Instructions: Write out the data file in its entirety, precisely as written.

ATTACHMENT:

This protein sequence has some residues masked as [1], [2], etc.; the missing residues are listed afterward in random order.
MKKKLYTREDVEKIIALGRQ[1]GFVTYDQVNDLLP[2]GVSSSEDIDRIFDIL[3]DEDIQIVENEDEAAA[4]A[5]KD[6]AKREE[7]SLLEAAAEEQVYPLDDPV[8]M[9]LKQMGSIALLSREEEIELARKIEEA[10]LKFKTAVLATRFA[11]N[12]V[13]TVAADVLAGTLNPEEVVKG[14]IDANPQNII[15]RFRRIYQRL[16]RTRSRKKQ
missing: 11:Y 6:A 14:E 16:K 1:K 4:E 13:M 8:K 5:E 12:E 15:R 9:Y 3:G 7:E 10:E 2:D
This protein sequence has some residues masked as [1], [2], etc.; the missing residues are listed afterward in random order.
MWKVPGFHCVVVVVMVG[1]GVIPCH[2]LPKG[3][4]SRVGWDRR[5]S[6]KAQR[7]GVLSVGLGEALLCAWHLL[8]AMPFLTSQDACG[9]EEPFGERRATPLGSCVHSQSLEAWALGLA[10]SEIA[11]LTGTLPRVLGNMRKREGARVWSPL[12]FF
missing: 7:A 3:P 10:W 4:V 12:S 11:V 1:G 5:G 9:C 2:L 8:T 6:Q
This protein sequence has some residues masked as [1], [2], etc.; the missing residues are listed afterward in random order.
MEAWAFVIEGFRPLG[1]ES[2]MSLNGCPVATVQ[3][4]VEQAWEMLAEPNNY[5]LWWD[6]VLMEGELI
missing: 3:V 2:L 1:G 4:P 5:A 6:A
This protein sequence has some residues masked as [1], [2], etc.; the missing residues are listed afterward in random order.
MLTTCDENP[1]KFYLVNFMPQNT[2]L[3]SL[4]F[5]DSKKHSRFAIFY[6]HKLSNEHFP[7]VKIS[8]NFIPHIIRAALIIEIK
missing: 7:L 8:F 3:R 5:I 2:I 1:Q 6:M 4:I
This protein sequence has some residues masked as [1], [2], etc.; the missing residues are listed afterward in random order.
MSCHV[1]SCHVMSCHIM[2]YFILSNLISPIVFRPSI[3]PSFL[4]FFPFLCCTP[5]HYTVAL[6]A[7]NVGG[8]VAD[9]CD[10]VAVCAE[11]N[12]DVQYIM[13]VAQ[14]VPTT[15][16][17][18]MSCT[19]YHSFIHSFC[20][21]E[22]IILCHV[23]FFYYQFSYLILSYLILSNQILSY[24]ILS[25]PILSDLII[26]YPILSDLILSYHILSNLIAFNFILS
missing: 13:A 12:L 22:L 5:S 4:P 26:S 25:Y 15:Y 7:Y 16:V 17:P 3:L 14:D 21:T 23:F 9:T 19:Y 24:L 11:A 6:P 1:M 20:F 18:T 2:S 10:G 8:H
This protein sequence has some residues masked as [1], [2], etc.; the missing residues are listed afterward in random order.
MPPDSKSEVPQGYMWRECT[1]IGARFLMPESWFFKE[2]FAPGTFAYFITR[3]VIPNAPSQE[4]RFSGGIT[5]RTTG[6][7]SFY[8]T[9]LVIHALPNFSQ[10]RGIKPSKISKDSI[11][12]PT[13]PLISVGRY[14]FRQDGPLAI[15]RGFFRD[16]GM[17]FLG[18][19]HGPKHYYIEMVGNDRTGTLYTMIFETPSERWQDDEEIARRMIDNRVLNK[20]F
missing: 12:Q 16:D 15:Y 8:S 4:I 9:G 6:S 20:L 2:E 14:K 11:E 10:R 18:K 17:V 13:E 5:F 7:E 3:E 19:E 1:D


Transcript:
This protein sequence has some residues masked as [1], [2], etc.; the missing residues are listed afterward in random order.
MKKKLYTREDVEKIIALGRQ[1]GFVTYDQVNDLLP[2]GVSSSEDIDRIFDIL[3]DEDIQIVENEDEAAA[4]A[5]KD[6]AKREE[7]SLLEAAAEEQVYPLDDPV[8]M[9]LKQMGSIALLSREEEIELARKIEEA[10]LKFKTAVLATRFA[11]N[12]V[13]TVAADVLAGTLNPEEVVKG[14]IDANPQNII[15]RFRRIYQRL[16]RTRSRKKQ
missing: 11:Y 6:A 14:E 16:K 1:K 4:E 13:M 8:K 5:E 12:E 15:R 9:Y 3:G 7:E 10:E 2:D
This protein sequence has some residues masked as [1], [2], etc.; the missing residues are listed afterward in random order.
MWKVPGFHCVVVVVMVG[1]GVIPCH[2]LPKG[3][4]SRVGWDRR[5]S[6]KAQR[7]GVLSVGLGEALLCAWHLL[8]AMPFLTSQDACG[9]EEPFGERRATPLGSCVHSQSLEAWALGLA[10]SEIA[11]LTGTLPRVLGNMRKREGARVWSPL[12]FF
missing: 7:A 3:P 10:W 4:V 12:S 11:V 1:G 5:G 9:C 2:L 8:T 6:Q
This protein sequence has some residues masked as [1], [2], etc.; the missing residues are listed afterward in random order.
MEAWAFVIEGFRPLG[1]ES[2]MSLNGCPVATVQ[3][4]VEQAWEMLAEPNNY[5]LWWD[6]VLMEGELI
missing: 3:V 2:L 1:G 4:P 5:A 6:A
This protein sequence has some residues masked as [1], [2], etc.; the missing residues are listed afterward in random order.
MLTTCDENP[1]KFYLVNFMPQNT[2]L[3]SL[4]F[5]DSKKHSRFAIFY[6]HKLSNEHFP[7]VKIS[8]NFIPHIIRAALIIEIK
missing: 7:L 8:F 3:R 5:I 2:I 1:Q 6:M 4:I
This protein sequence has some residues masked as [1], [2], etc.; the missing residues are listed afterward in random order.
MSCHV[1]SCHVMSCHIM[2]YFILSNLISPIVFRPSI[3]PSFL[4]FFPFLCCTP[5]HYTVAL[6]A[7]NVGG[8]VAD[9]CD[10]VAVCAE[11]N[12]DVQYIM[13]VAQ[14]VPTT[15][16][17][18]MSCT[19]YHSFIHSFC[20][21]E[22]IILCHV[23]FFYYQFSYLILSYLILSNQILSY[24]ILS[25]PILSDLII[26]YPILSDLILSYHILSNLIAFNFILS
missing: 13:A 12:L 22:L 5:S 4:P 26:S 25:Y 15:Y 7:Y 16:V 17:P 3:L 14:D 21:T 23:F 9:T 19:Y 24:L 11:A 6:P 1:M 20:F 18:T 2:S 10:G 8:H
This protein sequence has some residues masked as [1], [2], etc.; the missing residues are listed afterward in random order.
MPPDSKSEVPQGYMWRECT[1]IGARFLMPESWFFKE[2]FAPGTFAYFITR[3]VIPNAPSQE[4]RFSGGIT[5]RTTG[6][7]SFY[8]T[9]LVIHALPNFSQ[10]RGIKPSKISKDSI[11][12]PT[13]PLISVGRY[14]FRQDGPLAI[15]RGFFRD[16]GM[17]FLG[18][19]HGPKHYYIEMVGNDRTGTLYTMIFETPSERWQDDEEIARRMIDNRVLNK[20]F
missing: 12:Q 16:D 15:Y 8:S 4:I 9:G 6:S 20:L 2:E 14:K 11:E 10:R 18:K 17:V 13:E 5:F 7:E 3:E 19:E 1:D